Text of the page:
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DIY Brush Spot Cleanser

Since today is World Savings Day, I am going to let you in on a little secret that will hopefully blow your mind just as much as it blew mine a few weeks ago. As my make-up collection started to grow quicker than my motivation to deep clean my brushes, and as I got more and more annoyed about how all of my colors were contaminated by product rests stuck on the bristles, I started looking for a reasonably priced alternative to cult products like MAC’s Brush Cleanser. Turns out spot cleaning your brushes is easier and cheaper than I thought!

All you need for your own DIY spot cleanser is rubbing alcohol/Isopropyl Alcohol, (baby) shampoo, a spray bottle and a few drops of essentials oils if you want your product to smell nice. Fill your bottle with 4/5 of rubbing alcohol, add 1/5 of baby shampoo and one or two drops of essentials oils. Be sure not to overdose and to keep an eye on your skin for the next few days: People with very sensitive skin or allergies might find essential oils irritating. Close the bottle, give your mixture a little shake and voilà: There you have your very own spot cleanser that costs less than 5 € and takes less than 5 minutes to make.

Most of the other spot cleansers I have come across work in exactly the same way, i.e. by combining alcohol with a cleansing agent. MAC’s super hyped Brush Cleanser also contains alcohol (alcohol denat. and Isopropyl Alcohol) and, interestingly enough, water as its first ingredient. I still haven’t finished my first bottle of home-made cleanser, but I am going to prepare my next one adding a little water and see what difference it makes. Other than that, the MAC product contains cleansing agents (Sodium Trideceth Sulfate, Disodium Lauroamphodiacetate), a solvent (Hexylene Glycol), hydrolyzed wheat protein, colouring agents, a topical antiseptic (Cetrimonium Chloride) and Triclosan, a pretty controversial antibacterial and antifungal agent. It seems obvious and understandable to me that as a pro brand, MAC is paying more attention to the disinfecting properties of their cleanser: After all, their product is designed to clean brushes that are used on more than one person’s face a day. However, I don’t know if make-up brushes in private use need any other disinfecting agent than the alcohol that our home-made product already contains. Apart from the whey protein, I don’t see why this expensive cleanser should be any better for your brushes than a DIY version either.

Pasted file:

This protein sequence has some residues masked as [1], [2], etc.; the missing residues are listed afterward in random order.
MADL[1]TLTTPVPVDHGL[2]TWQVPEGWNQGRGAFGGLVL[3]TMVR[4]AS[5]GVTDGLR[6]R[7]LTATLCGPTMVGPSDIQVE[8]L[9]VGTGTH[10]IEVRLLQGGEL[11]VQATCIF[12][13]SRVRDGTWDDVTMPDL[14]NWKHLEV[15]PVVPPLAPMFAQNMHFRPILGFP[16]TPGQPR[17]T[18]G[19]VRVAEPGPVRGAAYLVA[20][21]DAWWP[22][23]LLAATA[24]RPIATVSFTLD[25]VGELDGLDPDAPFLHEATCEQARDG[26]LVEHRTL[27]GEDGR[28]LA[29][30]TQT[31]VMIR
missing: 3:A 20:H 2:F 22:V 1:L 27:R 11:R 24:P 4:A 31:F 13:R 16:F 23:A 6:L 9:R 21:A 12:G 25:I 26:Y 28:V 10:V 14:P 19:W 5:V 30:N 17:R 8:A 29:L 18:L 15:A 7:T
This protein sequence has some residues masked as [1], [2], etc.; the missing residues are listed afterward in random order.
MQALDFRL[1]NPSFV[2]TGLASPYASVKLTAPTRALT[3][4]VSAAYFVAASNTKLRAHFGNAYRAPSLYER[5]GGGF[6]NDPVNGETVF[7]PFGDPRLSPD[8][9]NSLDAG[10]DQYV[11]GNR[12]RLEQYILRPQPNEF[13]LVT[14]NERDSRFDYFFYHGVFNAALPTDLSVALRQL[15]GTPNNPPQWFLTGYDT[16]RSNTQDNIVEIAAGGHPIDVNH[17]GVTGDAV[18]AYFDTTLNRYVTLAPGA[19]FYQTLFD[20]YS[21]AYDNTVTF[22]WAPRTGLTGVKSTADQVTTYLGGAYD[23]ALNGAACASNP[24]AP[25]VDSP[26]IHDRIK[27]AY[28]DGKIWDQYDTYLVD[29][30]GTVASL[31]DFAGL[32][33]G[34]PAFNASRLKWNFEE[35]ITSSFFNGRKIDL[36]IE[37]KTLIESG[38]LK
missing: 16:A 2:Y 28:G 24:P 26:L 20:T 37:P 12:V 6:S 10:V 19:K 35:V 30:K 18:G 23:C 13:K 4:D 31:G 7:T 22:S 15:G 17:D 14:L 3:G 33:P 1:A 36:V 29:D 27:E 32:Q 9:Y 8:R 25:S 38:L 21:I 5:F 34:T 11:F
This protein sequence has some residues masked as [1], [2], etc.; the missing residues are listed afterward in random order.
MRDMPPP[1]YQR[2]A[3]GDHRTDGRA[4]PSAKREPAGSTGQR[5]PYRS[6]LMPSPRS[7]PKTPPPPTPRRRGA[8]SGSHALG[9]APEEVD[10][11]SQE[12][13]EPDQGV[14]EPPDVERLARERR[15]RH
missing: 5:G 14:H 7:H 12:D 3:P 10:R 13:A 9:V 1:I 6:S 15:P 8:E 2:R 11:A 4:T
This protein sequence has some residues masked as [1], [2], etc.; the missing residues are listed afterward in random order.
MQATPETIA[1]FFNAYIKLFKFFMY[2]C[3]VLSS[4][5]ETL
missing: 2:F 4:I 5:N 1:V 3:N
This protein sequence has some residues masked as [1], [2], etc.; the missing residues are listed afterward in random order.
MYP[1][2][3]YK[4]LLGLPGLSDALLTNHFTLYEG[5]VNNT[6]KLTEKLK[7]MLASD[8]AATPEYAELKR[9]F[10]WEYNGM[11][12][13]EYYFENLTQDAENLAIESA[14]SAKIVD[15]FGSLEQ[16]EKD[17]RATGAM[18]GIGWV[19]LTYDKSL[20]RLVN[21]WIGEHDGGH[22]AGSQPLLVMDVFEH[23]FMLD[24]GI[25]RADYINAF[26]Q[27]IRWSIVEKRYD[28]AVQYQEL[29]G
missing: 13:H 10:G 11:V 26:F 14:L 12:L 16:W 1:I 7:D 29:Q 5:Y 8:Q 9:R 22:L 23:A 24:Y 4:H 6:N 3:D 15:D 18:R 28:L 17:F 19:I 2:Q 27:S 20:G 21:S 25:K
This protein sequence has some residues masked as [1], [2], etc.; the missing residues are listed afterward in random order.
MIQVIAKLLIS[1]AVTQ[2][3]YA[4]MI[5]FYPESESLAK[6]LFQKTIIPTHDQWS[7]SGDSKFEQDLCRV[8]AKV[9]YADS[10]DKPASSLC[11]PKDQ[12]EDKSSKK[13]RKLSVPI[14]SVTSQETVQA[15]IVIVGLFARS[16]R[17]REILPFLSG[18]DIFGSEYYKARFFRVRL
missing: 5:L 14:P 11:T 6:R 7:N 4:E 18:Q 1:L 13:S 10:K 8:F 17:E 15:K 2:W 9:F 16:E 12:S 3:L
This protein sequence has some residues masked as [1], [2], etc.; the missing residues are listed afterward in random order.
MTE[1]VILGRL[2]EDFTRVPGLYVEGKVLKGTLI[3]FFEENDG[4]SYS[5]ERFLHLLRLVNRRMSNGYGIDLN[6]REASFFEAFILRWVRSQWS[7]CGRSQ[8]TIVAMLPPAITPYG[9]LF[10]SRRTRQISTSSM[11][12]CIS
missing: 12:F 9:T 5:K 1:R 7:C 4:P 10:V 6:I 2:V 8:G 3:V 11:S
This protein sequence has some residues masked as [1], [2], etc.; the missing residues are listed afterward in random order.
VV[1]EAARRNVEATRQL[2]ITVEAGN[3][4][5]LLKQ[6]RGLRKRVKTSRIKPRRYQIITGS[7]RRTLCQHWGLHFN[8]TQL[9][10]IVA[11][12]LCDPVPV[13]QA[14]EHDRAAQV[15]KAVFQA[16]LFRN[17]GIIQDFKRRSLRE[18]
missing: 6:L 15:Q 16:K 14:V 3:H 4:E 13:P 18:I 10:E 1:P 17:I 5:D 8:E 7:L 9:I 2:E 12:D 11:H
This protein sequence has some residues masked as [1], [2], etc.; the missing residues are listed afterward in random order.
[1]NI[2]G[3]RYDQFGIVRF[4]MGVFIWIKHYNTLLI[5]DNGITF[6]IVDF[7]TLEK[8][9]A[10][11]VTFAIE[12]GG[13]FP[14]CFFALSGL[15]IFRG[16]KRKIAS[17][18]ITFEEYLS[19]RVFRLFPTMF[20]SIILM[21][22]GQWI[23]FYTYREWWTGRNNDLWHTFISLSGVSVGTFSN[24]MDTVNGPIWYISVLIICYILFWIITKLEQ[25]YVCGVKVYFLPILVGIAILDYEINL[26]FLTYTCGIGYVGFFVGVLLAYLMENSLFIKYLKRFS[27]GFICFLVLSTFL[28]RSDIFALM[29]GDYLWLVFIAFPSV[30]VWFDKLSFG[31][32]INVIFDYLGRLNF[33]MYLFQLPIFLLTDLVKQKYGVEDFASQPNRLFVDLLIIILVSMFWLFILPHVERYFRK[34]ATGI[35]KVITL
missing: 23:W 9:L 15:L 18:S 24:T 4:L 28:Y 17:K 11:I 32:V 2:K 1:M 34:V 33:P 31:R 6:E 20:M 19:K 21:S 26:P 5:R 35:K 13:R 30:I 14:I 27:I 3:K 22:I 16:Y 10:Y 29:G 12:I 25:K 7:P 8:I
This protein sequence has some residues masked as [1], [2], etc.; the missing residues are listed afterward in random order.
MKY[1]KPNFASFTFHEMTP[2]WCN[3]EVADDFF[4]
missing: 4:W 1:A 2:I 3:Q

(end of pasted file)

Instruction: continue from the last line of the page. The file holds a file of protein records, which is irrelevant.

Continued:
I used this brush to blend my dark Lorac Pro shadows. N.B.: The bristles of this brush are naturally darker in the middle.

I used this brush to blend my dark Lorac Pro shadows. N.B.: The bristles of this brush are naturally dark/grey in the middle.


As far as cleansing properties go, I could not be happier with this home-made version. Spray a bit of the solution directly onto the brush or a (structured) piece of tissue and gently swirl your brushes until the pigments start to come off. After a second round, your brushes will definitely be clean enough to apply other products with. No more worrying about unwanted glitter or make-up rests changing the appearance of your favourite blusher, eye shadow or foundation!

This is after the first round of using the cleanser: You can see how much has come off already.

This picture was taken after the first round of using the cleanser: You can see how much has come off already.

After only a few seconds, my brushes were safe to use with other products.

After a second round, my brush was safe to use with other products again.

I hope that you found this DIY helpful and that you enjoy your clean brushes and all the lovely goodies you can now buy with the money you saved. Not sure however whether this last suggestion is an appropriate thing to say on World Savings Day… 🙂




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